Why the “Official” Date of Separation Matters in a Divorce Proceeding

Tuesday, March 17, 2015 | 9:26 pm

A year ago your husband moved out of the house, but has since continued to take you to dinner and the movies, pay the bills, and you even filed joint tax returns. You’ve reciprocated by picking up his dry cleaning, making him dinner and hosting his last birthday party.

Now that the divorce papers are finally on the table, you’ve told the courts that your date of separation was a year ago when your husband moved out, yet he is claiming the date of separation was just a month ago.

The issue of determining the date of separation is one of the very first and arguably most important pieces of information you must designate on a divorce petition or response.

In fact, the date of separation is so significant that it can take a life of its own, requiring an early and separate trial before the remaining issues are resolved.

Why does the court care? It all boils down to earnings and income. All monies accumulated after the date of separation are the separate property of the earning spouse. In other words, if you finally land that lucrative job or earn a long-awaited raise after separation, that money is considered your sole and separate property, and your spouse won’t ever see a dollar of it.

“Evidently, physical separation is not required nor is it determinative of separation,” said Casey Marticorena, partner and certified family law specialist, at the Law Offices of Donald P. Schweitzer in Pasadena.

“In fact, it is possible to be separated and still be living under the same roof! For example, in the scenario above, a judge could reasonably conclude that the parties were still together, despite the separate residences. And let’s say the wife received a job promotion that came with a healthy bonus. If the court rules that the couple were still in fact ‘together,’ then her soon to be ex would have the rights to a portion of that bonus.”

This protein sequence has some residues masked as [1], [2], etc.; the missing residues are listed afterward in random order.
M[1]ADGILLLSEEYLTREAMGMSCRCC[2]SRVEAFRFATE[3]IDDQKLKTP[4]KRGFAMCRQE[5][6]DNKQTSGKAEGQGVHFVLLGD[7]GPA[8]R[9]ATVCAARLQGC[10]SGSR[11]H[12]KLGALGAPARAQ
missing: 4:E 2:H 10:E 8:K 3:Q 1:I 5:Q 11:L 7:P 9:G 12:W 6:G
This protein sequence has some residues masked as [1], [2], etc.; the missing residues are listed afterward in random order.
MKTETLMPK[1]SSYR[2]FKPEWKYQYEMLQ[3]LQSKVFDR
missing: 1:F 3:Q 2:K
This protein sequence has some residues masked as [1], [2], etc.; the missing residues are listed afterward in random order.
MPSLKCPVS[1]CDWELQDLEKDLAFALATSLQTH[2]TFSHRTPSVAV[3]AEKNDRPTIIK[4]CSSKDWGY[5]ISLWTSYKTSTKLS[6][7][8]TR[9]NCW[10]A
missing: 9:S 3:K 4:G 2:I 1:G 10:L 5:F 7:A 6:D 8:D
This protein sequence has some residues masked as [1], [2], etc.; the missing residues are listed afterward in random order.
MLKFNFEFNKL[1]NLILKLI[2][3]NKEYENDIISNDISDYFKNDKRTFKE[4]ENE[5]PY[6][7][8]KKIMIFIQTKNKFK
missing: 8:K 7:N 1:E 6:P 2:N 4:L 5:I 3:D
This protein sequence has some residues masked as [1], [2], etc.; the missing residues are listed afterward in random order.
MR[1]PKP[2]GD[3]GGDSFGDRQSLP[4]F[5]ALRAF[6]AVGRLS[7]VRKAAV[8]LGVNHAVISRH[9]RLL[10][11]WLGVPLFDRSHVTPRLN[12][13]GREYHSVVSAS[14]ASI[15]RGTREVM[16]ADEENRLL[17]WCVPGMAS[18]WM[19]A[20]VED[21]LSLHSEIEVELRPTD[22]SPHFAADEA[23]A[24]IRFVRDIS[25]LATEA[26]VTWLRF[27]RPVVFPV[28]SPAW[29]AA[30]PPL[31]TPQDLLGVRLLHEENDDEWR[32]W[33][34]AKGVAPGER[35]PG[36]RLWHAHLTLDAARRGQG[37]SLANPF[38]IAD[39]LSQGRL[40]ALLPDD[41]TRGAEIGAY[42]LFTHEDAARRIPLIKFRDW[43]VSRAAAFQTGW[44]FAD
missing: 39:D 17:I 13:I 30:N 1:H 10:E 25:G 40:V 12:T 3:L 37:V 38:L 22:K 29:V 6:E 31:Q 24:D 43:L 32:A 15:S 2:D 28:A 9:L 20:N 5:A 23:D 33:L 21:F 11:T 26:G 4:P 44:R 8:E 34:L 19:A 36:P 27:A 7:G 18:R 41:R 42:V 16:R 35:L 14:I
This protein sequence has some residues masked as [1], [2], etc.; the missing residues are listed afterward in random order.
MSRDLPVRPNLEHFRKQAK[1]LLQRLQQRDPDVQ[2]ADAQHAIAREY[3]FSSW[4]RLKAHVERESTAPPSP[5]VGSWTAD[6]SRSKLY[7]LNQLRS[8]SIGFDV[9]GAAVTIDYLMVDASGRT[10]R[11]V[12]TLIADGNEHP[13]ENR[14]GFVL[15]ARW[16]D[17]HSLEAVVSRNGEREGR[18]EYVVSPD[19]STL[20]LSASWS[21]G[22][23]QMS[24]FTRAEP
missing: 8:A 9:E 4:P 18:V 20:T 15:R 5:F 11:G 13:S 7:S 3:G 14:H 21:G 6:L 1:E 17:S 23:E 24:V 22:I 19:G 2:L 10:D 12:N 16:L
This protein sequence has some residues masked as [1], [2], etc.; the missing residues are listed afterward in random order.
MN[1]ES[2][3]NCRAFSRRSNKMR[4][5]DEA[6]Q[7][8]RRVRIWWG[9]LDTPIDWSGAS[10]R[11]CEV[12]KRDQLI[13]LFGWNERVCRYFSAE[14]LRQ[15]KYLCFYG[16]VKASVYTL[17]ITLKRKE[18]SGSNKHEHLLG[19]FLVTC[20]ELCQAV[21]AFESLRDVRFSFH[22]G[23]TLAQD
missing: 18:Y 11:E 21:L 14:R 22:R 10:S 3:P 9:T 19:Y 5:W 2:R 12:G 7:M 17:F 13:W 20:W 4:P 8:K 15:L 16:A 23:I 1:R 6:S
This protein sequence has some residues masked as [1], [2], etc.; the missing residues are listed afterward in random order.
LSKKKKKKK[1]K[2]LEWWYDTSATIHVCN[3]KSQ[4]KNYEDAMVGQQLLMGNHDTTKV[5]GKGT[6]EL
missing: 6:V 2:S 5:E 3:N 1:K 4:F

Now let’s look at another scenario. Let’s say that the same couple took a different route when they split a year ago. They still lived under the same roof during that year, but lived completely separate lives—they dined separately, paid separate bills and did not attend any social functions together. In a scenario like this, a court would likely conclude they separated one year ago.

In addition to income earned during separation, this also means that all liabilities and obligations incurred after separation are yours too. Let’s say spouse A in the second scenario thought she would be cleverly vengeful and max out credit cards during the separation. Since the court concluded that the couple separated a year ago, all incurred expenses would be Spouse A’s full responsibility. So if you’re contemplating maxing out your credit cards in a vengeful fit following your separation, you may want to think twice.

Determining the date of separation is an art and requires an analysis of the parties’ conduct towards each other, not just isolated facts such as the date one spouse moved out. It is a fact-based analysis that does not, by any means, have a black or white definition. “Before committing to a date of separation, make sure you understand how to determine the date of separation along with its impact on your legal rights,” says Marticorena. “If you think there will be a conflict in dates, it’s imperative that you have an experienced family law attorney on your side to analyze the facts of your case and your date of separation.”

The Law Offices of Donald P. Schweitzer is located at 201 South Lake Ave. For more information, call (626) 683-8113or visit http://www.pasadenalawoffice.com

 

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